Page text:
Genesis 50:1
And Joseph fell on his father's face, and wept on him, and kissed him.
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EXPOSITORY (ENGLISH BIBLE)
Genesis 50:1. Joseph fell upon his father’s face — Having first, no doubt, closed his eyes, according as God had promised that he should; and wept upon him, and kissed — His pale and cold lips, thus manifesting his love to and his sorrow for the loss of him. Probably the rest of Jacob’s sons did the same, much moved, no doubt, with his dying words.50:1-6 Though pious relatives and friends have lived to a good old age, and we are confident they are gone to glory, yet we may regret our own loss, and pay respect to their memory by lamenting them. Grace does not destroy, but it purifies, moderates, and regulates natural affection. The departed soul is out of the reach of any tokens of our affection; but it is proper to show respect to the body, of which we look for a glorious and joyful resurrection, whatever may become of its remains in this world. Thus Joseph showed his faith in God, and love to his father. He ordered the body to be embalmed, or wrapped up with spices, to preserve it. See how vile our bodies are, when the soul has forsaken them; they will in a very little time become noisome, and offensive.After the natural outburst of sorrow for his deceased parent, Joseph gave orders to embalm the body, according to the custom of Egypt. "His servants, the physicians." As the grand vizier of Egypt, he has physicians in his retinue. The classes and functions of the physicians in Egypt may be learned from Herodotus (ii.-81-86). There were special physicians for each disease; and the embalmers formed a class by themselves. "Forty days" were employed in the process of embalming; "seventy days," including the forty, were devoted to mourning for the dead. Herodotus mentions this number as the period of embalming. Diodorus (i. 91) assigns upwards of thirty days to the process. It is probable that the actual process was continued for forty days, and that the body lay in natron for the remaining thirty days of mourning. See Hengstenberg's B. B. Mos. u. Aeg., and Rawlinson's Herodotus.CHAPTER 50

Ge 50:1-26. Mourning for Jacob.

1. Joseph fell upon his father's face, &c.—On him, as the principal member of the family, devolved the duty of closing the eyes of his venerable parent (compare Ge 46:4) and imprinting the farewell kiss.Joseph bewails his father’s death; and embalms him, Genesis 50:1,2. The Egyptians mourn for him seventy days, Genesis 50:3. Joseph with Pharaoh’s leave carries him stately accompanied to Canaan, Genesis 50:4-9. They mourn there seven days, and sorely, so that the Canaanites from thence named the place Abel-mizraim, Genesis 50:10,11. They bury him where he commanded, Genesis 50:12,13. They return to Egypt, Genesis 50:14. Jacob being dead, his sons are afraid of their brother Joseph, Genesis 50:15. Pretending their father’s order, they address for pardon, Genesis 50:16-18. He weeps, forgives, and encourageth them, Genesis 50:19-21. Joseph lives to see a third and fourth generation, Genesis 50:22,23. Assures his brethren of their future return to Canaan, Genesis 50:24. He takes an oath of them to carry his bones with them, Genesis 50:25; dies; is embalmed; and put in a coffin, Genesis 50:26.

And doubtless closed his eyes, as God had promised, Genesis 46:4, which may be implied in this general phrase.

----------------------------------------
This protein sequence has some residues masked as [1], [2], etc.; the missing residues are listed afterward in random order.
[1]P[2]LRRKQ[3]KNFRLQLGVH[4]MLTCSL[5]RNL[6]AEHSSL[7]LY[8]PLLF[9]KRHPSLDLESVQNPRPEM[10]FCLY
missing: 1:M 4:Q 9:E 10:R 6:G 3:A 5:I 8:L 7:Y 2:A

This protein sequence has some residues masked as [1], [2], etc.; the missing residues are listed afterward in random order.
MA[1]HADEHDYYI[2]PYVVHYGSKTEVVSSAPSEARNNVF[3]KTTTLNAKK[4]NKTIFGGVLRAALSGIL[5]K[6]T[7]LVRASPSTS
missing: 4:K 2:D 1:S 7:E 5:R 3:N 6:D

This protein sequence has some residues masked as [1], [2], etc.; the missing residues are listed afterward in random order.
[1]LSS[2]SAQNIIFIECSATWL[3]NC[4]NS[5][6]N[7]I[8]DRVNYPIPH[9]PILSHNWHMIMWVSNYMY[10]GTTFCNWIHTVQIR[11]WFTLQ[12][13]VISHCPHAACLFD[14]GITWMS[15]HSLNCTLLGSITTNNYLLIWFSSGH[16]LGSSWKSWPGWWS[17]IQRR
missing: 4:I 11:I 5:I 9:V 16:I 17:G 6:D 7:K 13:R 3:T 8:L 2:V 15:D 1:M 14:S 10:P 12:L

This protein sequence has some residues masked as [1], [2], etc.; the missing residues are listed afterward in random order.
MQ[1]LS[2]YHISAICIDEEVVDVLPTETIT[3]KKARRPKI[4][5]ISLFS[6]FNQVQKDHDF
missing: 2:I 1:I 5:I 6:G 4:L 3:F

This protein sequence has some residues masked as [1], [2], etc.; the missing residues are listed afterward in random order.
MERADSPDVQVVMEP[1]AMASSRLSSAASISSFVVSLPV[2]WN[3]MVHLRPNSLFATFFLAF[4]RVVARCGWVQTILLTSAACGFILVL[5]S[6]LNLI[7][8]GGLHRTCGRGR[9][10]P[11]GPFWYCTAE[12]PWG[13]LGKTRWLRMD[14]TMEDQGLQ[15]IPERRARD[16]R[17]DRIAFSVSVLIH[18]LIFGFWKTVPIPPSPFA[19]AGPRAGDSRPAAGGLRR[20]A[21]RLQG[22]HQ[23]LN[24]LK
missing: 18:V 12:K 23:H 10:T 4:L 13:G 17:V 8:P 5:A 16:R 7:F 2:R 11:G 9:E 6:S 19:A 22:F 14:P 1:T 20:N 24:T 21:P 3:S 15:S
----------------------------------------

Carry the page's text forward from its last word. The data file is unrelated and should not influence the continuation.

And Joseph fell upon his father's face,.... Laid his own face to the cold face and pale cheeks of his dead father, out of his tender affection for him, and grief at parting with him; this shows that Joseph had been present from the time his father sent for him, and all the while he had been blessing the tribes, and giving orders about his funeral:

and wept upon him; which to do for and over the dead is neither unlawful nor unbecoming, provided it is not carried to excess, as the instances of David, Christ, and others show:

and kissed him; taking his farewell of him, as friends used to do, when parting and going a long journey, as death is. This was practised by Heathens, who had a notion that the soul went out of the body by the mouth, and they in this way received it into themselves: so Augustus Caesar died in the kisses of Livia, and Drusius in the embraces and kisses of Caesar (w). Joseph no doubt at this time closed the eyes of his father also, as it is said he should, and as was usual; see Genesis 46:4.

(w) Vid. Kirchman. de Funer. Rom. l. 1. c. 5.

And Joseph fell upon his father's face, and wept upon him, and kissed him.
EXEGETICAL (ORIGINAL LANGUAGES)
1. And Joseph] For Joseph’s strong affection for his father, cf. Genesis 45:3, Genesis 46:29.Verse 1. - And Joseph fell upon his father's face, and wept upon him, and kissed him. Joseph had no doubt closed the eyes of his revered and beloved parent, as God had promised to the patriarch that he would (Genesis 46:4), and now, in demonstration both of the intensity of his love and of the bitterness of his sorrow, he sinks upon the couch upon which the lifeless form is lying, bonding over the pallid countenance with warm tears, and imprinting kisses of affection on the cold and irresponsive lip. It is neither unnatural nor irreligious to mourn for the dead; and he must be callous indeed who can see a parent die without an outburst of tender grief. The concluding words in Genesis 49:28, "All these are the tribes of Israel, twelve," contain the thought, that in his twelve sons Jacob blessed the future tribes. "Every one with that which was his blessing, he blessed them," i.e., every one with his appropriate blessing (אשׁר accus. dependent upon בּרך which is construed with a double accusative); since, as has already been observed, even Reuben, Simeon, and Levi, though put down through their own fault, received a share in the promised blessing.
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